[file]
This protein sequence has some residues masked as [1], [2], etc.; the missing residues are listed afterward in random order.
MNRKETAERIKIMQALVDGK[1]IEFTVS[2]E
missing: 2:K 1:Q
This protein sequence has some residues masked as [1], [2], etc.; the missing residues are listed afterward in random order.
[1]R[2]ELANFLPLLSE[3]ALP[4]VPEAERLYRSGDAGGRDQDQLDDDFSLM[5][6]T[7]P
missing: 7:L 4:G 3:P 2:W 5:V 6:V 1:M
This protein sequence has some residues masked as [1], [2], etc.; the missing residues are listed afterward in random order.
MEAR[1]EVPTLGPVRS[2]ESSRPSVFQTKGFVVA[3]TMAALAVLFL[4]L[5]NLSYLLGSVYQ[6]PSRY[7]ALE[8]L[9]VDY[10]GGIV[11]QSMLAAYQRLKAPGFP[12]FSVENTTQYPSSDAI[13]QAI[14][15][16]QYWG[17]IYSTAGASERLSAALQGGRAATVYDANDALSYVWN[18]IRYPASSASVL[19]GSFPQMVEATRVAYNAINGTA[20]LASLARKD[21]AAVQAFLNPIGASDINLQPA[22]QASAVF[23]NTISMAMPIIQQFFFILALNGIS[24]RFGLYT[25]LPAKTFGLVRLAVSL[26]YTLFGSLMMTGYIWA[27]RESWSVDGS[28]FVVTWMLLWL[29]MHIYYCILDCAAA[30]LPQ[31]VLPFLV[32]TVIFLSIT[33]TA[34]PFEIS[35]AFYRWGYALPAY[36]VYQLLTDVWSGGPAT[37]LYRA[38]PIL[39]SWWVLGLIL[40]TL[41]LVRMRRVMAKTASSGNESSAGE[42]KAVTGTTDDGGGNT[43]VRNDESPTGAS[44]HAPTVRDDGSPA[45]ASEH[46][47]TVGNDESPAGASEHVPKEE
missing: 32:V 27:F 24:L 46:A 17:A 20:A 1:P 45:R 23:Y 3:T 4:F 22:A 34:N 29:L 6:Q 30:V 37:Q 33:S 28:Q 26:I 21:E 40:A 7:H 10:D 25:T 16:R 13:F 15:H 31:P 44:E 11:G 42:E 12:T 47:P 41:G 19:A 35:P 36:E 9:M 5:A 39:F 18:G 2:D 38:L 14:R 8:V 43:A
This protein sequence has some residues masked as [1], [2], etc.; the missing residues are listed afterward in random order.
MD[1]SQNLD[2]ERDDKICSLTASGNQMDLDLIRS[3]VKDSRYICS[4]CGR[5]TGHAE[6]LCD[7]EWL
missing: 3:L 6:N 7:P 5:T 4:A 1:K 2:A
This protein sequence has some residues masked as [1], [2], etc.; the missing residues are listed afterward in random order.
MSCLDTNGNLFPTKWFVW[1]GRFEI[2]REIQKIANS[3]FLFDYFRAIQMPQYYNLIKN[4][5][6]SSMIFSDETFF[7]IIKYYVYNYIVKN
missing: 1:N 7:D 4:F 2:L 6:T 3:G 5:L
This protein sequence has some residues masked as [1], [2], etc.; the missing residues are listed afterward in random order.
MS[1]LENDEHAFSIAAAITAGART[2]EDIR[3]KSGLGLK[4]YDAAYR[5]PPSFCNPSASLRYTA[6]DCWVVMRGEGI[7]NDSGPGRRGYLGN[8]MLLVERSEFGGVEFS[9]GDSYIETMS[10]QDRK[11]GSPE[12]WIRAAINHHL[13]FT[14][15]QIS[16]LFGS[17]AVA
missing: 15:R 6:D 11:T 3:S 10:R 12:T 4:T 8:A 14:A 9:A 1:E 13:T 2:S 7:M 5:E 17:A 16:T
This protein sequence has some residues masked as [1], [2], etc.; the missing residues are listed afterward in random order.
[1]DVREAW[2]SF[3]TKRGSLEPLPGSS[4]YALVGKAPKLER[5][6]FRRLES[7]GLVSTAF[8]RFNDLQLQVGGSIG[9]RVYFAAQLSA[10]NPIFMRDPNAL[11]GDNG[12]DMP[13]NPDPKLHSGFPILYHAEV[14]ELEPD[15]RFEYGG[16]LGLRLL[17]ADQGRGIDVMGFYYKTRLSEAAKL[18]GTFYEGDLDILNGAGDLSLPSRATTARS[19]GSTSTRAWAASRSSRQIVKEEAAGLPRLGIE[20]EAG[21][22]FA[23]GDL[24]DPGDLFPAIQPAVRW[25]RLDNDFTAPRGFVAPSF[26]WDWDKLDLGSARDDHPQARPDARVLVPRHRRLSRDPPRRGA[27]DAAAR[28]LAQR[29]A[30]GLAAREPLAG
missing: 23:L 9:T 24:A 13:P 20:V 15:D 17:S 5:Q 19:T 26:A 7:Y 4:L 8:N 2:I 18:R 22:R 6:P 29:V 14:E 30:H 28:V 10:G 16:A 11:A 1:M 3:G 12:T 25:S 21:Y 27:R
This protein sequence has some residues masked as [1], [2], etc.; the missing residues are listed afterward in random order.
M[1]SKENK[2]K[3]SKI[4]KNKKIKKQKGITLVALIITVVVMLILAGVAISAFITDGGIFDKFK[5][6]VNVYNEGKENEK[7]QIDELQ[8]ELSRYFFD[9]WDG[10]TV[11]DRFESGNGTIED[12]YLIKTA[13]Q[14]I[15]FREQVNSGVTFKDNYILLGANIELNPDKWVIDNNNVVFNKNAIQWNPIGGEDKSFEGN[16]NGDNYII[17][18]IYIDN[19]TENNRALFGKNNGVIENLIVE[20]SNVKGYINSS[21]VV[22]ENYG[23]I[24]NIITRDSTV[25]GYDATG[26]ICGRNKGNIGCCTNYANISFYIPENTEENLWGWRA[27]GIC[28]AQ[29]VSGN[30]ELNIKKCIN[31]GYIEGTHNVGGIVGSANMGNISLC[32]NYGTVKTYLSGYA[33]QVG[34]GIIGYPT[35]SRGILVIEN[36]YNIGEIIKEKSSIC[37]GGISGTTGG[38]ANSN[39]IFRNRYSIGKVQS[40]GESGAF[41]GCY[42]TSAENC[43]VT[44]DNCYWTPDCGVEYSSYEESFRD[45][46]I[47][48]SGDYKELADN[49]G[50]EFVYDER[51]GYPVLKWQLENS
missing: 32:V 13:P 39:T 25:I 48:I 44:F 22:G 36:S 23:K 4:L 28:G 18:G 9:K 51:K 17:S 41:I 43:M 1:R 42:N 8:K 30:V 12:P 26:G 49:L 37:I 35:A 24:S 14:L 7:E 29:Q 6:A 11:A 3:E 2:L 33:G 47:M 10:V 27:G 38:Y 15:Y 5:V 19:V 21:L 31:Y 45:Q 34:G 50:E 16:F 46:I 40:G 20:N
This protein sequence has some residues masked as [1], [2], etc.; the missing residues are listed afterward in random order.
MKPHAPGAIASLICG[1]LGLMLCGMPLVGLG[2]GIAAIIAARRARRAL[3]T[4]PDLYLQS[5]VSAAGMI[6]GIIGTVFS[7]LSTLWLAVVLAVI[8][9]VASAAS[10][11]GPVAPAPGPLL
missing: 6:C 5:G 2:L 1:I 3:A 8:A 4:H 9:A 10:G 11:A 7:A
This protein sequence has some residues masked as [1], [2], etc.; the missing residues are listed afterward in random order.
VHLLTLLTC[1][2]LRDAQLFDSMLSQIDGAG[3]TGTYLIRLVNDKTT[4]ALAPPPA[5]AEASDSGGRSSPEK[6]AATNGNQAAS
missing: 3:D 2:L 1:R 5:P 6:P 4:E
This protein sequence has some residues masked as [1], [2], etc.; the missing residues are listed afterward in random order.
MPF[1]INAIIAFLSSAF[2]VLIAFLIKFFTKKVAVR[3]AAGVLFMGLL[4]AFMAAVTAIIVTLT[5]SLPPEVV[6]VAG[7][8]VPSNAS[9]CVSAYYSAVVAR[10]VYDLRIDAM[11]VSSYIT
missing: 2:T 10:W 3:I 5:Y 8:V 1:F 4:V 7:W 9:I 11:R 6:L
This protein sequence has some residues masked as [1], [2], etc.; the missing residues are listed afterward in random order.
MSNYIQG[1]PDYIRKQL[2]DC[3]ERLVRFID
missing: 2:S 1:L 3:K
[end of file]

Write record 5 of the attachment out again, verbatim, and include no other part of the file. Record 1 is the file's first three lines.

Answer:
This protein sequence has some residues masked as [1], [2], etc.; the missing residues are listed afterward in random order.
MSCLDTNGNLFPTKWFVW[1]GRFEI[2]REIQKIANS[3]FLFDYFRAIQMPQYYNLIKN[4][5][6]SSMIFSDETFF[7]IIKYYVYNYIVKN
missing: 1:N 7:D 4:F 2:L 6:T 3:G 5:L